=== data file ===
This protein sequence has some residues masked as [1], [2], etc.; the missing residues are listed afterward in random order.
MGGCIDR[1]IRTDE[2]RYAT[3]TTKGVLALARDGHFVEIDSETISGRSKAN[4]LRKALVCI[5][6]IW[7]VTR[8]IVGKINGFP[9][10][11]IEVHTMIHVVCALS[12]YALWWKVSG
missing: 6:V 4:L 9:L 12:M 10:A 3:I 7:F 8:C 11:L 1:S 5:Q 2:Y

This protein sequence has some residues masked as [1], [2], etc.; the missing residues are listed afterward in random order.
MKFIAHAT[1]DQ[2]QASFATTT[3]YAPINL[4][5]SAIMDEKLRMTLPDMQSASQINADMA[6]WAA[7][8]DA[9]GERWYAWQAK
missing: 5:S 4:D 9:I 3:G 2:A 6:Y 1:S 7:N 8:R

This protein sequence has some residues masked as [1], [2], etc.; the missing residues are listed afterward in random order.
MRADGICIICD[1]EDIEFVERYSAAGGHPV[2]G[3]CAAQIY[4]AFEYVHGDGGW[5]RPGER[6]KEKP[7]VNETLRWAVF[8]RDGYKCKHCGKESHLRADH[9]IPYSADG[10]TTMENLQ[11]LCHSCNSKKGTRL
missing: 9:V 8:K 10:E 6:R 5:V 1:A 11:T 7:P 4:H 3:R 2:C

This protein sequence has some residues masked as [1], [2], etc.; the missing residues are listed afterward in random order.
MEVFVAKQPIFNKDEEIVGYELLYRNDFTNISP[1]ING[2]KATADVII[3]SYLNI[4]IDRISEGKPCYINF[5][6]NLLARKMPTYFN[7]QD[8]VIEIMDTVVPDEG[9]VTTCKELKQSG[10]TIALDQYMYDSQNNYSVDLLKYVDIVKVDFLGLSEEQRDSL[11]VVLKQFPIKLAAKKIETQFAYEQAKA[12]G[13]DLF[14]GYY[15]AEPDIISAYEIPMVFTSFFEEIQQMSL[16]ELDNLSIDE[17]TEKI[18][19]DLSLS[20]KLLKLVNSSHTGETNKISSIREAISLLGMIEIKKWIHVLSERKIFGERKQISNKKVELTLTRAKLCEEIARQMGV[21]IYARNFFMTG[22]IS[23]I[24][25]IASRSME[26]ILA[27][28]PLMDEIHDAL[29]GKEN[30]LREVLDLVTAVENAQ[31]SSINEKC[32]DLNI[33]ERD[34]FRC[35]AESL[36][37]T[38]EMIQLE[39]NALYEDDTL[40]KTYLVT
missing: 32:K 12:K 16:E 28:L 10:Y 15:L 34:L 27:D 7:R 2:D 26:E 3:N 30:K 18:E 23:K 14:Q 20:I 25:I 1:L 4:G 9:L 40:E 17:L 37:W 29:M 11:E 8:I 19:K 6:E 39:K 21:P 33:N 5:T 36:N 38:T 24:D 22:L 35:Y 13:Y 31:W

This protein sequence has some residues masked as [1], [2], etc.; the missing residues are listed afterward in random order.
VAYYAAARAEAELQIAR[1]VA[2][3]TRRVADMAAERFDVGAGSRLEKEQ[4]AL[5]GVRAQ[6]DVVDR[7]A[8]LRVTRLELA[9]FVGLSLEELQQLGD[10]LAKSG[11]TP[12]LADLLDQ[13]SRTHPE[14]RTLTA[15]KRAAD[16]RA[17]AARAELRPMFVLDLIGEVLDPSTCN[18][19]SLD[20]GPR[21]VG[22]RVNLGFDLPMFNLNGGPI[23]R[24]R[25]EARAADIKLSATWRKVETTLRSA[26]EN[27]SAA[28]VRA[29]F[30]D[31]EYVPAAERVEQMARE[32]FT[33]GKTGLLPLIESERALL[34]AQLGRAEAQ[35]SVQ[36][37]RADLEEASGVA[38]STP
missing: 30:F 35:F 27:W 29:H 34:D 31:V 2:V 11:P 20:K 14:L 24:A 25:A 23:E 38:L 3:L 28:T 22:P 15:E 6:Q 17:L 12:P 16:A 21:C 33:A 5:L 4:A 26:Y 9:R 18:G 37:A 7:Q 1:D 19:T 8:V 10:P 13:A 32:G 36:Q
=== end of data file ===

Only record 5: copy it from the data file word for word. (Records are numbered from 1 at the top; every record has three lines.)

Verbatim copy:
This protein sequence has some residues masked as [1], [2], etc.; the missing residues are listed afterward in random order.
VAYYAAARAEAELQIAR[1]VA[2][3]TRRVADMAAERFDVGAGSRLEKEQ[4]AL[5]GVRAQ[6]DVVDR[7]A[8]LRVTRLELA[9]FVGLSLEELQQLGD[10]LAKSG[11]TP[12]LADLLDQ[13]SRTHPE[14]RTLTA[15]KRAAD[16]RA[17]AARAELRPMFVLDLIGEVLDPSTCN[18][19]SLD[20]GPR[21]VG[22]RVNLGFDLPMFNLNGGPI[23]R[24]R[25]EARAADIKLSATWRKVETTLRSA[26]EN[27]SAA[28]VRA[29]F[30]D[31]EYVPAAERVEQMARE[32]FT[33]GKTGLLPLIESERALL[34]AQLGRAEAQ[35]SVQ[36][37]RADLEEASGVA[38]STP
missing: 30:F 35:F 27:W 29:H 34:D 31:V 2:V 11:P 20:K 14:L 24:A 25:A 23:E 38:L 3:L 28:T 22:P 15:E 6:Q 17:L 12:P 16:A 21:C 33:A 5:L 4:A 26:Y 9:R 18:G 37:A 7:Q 1:D 19:T 8:V 10:P 13:A 32:G 36:Q